Photo: Steve Kovach, Business Insider
I’ve been using the Android on a Galaxy S III for about two weeks now.Overall, I like it, but there are places where the system falls short when compared to Apple’s iOS.
One of the biggest problems with Android nowadays is that manufacturers like Samsung, HTC, and Motorola alter the operating system with custom “skins” that dramatically change the look and feel from Google’s original vision.
Yes, there were times when I thought, “Wow, I don’t miss my iPhone at all!” But I think that was mainly because I was using something new. After two weeks, I’m itching for my iPhone again.
So why am I going back to the iPhone? Keep reading to find out.
The design of the iPhone is classic.
It looks amazing and feels solid in your hand.
The iPhone 4/4S design may feel dated, but I haven't seen a better-looking phone yet.
Typing is ridiculously easy on the iPhone. Sure it takes a little bit of getting used to a touchscreen-only keyboard, but that is the case with any touch screen phone.
Compared to Android, the iPhone's predictive text is much smarter and actually knows what I'm trying to say.
Even after two weeks of use, Android still guesses the wrong word causing me to have to re-type over and over.
Android's app selection is catching up to iOS, but mobile developers still prefer iOS to Android. This means that developers who work with iOS have higher revenue potential and can reach a larger audience.
In my experience, the app selection was fine and didn't have a huge impact on my daily usage. However, It was slightly annoying that Android doesn't have my favourite twitter client, Tweetbot. And I know if I continue to use Android, I won't be able to try the hottest new apps first.
I get the majority of my music from iTunes. This makes iTunes Match an extremely useful service to me.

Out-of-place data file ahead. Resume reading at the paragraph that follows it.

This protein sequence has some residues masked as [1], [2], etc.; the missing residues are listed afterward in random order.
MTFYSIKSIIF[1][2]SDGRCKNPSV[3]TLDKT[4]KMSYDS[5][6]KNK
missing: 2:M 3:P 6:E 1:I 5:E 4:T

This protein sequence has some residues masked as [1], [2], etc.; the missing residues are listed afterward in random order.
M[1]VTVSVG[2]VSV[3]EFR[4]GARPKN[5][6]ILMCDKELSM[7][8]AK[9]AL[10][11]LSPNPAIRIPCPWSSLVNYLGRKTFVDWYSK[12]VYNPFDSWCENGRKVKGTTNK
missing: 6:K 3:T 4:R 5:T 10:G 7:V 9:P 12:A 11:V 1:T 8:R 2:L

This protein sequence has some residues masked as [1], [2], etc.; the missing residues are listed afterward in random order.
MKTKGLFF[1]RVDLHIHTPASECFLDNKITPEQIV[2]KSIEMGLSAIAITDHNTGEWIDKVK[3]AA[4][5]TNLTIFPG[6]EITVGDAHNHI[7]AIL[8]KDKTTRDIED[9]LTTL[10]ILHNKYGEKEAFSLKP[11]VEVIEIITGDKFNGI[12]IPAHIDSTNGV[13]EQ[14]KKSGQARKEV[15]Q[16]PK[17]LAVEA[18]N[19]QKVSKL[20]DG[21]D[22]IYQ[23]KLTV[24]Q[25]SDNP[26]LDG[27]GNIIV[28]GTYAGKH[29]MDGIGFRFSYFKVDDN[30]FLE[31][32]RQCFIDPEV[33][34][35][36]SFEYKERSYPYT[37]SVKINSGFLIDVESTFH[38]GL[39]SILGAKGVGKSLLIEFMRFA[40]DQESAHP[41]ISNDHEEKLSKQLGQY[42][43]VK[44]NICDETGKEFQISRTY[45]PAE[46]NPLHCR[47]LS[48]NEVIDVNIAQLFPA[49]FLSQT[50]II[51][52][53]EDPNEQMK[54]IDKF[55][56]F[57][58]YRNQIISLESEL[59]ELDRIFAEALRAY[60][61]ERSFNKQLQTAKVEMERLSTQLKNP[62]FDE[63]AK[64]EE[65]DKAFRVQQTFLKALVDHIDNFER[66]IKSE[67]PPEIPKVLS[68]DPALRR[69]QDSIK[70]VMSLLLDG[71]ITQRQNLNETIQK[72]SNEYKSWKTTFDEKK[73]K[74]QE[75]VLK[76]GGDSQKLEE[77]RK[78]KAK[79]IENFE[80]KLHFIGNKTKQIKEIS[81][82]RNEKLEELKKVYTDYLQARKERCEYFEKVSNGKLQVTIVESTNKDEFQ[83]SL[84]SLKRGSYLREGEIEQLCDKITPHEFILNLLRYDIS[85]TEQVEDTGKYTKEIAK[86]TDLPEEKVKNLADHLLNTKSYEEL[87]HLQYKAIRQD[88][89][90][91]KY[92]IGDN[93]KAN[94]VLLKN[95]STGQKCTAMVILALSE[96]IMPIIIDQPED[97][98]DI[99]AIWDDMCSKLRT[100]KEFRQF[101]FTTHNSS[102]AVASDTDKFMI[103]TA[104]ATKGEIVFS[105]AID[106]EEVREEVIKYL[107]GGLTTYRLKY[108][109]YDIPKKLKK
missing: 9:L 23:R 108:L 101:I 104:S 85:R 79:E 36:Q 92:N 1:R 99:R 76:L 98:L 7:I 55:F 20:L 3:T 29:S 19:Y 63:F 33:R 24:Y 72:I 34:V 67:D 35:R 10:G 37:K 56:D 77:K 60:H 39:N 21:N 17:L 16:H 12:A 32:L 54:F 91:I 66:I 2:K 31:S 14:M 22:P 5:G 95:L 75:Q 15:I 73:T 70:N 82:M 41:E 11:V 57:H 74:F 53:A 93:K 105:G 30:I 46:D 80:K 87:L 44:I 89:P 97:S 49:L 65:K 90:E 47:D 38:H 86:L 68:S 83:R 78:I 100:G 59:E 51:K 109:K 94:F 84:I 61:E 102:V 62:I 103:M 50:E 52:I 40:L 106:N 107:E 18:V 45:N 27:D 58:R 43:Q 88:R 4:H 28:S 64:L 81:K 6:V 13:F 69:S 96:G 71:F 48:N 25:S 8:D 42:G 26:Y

With over 28 million songs as of June 2012, it is difficult Google's Play store to keep up. For example, Google still doesn't offer music from Warner, one of the four major labels.
Apple is simplistic in its design of the iPhone and the phone's operating system. It's easy to find what you are looking for and you won't get lost in a sea of menus and options. That kind of customisation might be good for some people, but I prefer my device to be as simple as possible.
As an added bonus, I don't have to worry about bloatware from carriers and manufacturers on my iPhone. Android phones tend to be bogged down with apps and services that I'll never need.
I love sharing music and videos directly to my TV. Airplay makes this possible and it is only on iOS devices.
The Galaxy S III has an answer to AirPlay, but it only works on TVs with DLNA or a Samsung Smart TV. Eventually, they'll release a dongle that'll work on other brands, but the dongle doesn't have all the features Apple TV does.
iMessage is awesome. Because all of my friends have iPhones I barely need a texting plan anymore.
Even when I don't have cellular service but have access to Wi-Fi, I can still contact my friends and family.
If I break my phone I can take it directly to the Apple store and they can fix it on the spot.
Depending on the carrier and manufacturer, you don't get that level of free service with Android phones.
However, it's not all gravy. Android does have a few features I wish my iPhone had. Let's take a look.
The Galaxy S III has a cool feature that can keep the display from going dark when you're looking at it. That's very handy when you're reading an article or browsing the web.
The Galaxy S III doesn't have Google Now yet, but after seeing it in action, I wish Siri had those kind of features.
As Steve Kovach wrote a few days ago, Google Now is faster, smarter, and simply better than Siri. It's search done correctly on a mobile device.
Siri is good for things like making appointments and setting reminders, but it's not so good at bringing you the answers you're looking for.
The ability to add widgets and organise the home screen however you choose is an awesome feature.
Apple has locked down the home screen, only allowing users to organise by folders and move to different screens.
The flexibility over organisation helps to make the phone more personalised and unique.
Obviously Google Maps on Android is superior to Apple's Maps app. Yes, Apple uses Google Maps data (for now), but its app is still missing key features like turn-by-turn directions.
Apple is ditching Google Maps data in iOS 6 this fall. And based on what I've seen, it's not going to be as good as Google Maps on Android.